The 5 biggest insults to the WWE
When you’re the largest and most recognizable professional wrestling promotion on the planet Earth, you are inevitably going to burn some bridges. With the huge influx of talent constantly flowing in and out of the WWE, there are bound to be relationships that end on a sour note. Many times, the last fans will hear of such relationships is the now infamous “WWE wishes _____ well in all their future endeavors.”
Sometimes, however, that’s not the case. There have been several noteworthy cases throughout WWE history where a talent took their grievances to the next level, going out of their way to not only burn their bridge with WWE but slap the company in the face afterwards.
Not surprisingly, multiple entries on this list involve WCW, WWE’s chief competition in the late 90’s and, to date, the only real organization to ever seriously threaten the WWE’s place atop the wrestling world.
1. Bret Hart leaves for WCW
Probably the most justifiable entry on the list, Bret “The Hitman” Hart’s journey to WCW wasn’t initially intended to be an insult to the WWE. Rather, a longstanding series of backstage issues between Bret Hart and Shawn Michaels led to an ill-fated WWF Championship match at Survivor Series 1997.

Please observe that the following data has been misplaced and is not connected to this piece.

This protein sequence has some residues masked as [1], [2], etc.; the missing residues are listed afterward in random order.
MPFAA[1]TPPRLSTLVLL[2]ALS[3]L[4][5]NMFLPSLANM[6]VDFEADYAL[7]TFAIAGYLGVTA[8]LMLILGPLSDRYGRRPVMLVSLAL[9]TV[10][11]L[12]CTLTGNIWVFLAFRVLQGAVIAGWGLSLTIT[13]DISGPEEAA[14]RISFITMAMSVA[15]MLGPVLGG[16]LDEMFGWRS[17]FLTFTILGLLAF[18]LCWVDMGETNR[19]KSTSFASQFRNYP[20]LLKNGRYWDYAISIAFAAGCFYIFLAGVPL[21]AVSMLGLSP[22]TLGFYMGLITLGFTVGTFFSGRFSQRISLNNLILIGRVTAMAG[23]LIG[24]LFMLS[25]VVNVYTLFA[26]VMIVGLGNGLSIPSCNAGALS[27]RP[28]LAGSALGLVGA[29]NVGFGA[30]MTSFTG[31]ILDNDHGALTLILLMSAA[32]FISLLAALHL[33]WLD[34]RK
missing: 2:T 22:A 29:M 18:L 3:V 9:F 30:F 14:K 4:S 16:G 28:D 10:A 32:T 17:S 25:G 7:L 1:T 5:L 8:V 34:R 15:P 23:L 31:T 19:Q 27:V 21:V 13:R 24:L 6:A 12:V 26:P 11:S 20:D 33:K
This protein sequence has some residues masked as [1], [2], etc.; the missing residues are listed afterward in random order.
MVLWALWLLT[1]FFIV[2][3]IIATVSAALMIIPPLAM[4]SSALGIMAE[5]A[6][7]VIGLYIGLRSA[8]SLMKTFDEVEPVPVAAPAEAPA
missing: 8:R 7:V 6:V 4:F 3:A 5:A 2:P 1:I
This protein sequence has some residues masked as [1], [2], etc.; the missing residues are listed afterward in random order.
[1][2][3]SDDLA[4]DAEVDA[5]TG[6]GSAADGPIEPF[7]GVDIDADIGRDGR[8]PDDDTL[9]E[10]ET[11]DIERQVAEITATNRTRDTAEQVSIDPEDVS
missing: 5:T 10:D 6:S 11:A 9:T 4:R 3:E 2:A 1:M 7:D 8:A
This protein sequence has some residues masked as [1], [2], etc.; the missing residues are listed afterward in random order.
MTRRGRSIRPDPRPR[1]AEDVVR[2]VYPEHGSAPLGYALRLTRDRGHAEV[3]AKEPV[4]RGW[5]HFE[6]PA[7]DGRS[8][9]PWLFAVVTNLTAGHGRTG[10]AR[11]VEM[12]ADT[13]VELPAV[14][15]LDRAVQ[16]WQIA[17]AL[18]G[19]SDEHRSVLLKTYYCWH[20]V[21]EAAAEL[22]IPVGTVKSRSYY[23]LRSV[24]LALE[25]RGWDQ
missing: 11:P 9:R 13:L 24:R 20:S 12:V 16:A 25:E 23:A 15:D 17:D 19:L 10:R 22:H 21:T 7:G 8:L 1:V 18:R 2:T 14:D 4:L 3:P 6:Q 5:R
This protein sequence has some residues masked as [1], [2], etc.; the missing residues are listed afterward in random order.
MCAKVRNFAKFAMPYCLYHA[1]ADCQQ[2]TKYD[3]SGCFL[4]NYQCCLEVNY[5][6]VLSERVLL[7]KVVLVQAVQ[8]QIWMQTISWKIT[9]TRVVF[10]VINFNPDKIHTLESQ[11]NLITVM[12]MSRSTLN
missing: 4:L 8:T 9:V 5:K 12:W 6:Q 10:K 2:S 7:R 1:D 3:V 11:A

This match would take place shortly after Vince McMahon himself would encourage Bret to sign with WCW after Hart allegedly began pushing for a very long term contract with an enormous price tag that would have cost the WWF far more than Hart would have brought back in.
The match would end with the infamous “Montreal Screwjob”, which saw Vince McMahon run to the ring and legitimately swerve the ending of the match without telling Bret beforehand, in fear that Hart would take the WWF’s prize possession to the competition to make a statement.
Bret’s camp has always argued that he was pushed out of the company against his will, and simply wanted his last match to be a win in front of his fellow countrymen, who considered Bret a “hero”.
People on the side of Shawn Michaels and the WWE counter that Bret’s refusal to drop the title, especially on his way out the door, was disrespectful and harmful to the company.
Both sides have valid points and thankfully, many years later, were able to bury the hatchet and resume a friendly, professional relationship. But the way Bret made his way from WWE to WCW will always carry a certain air of disrespect with it, to all parties involved.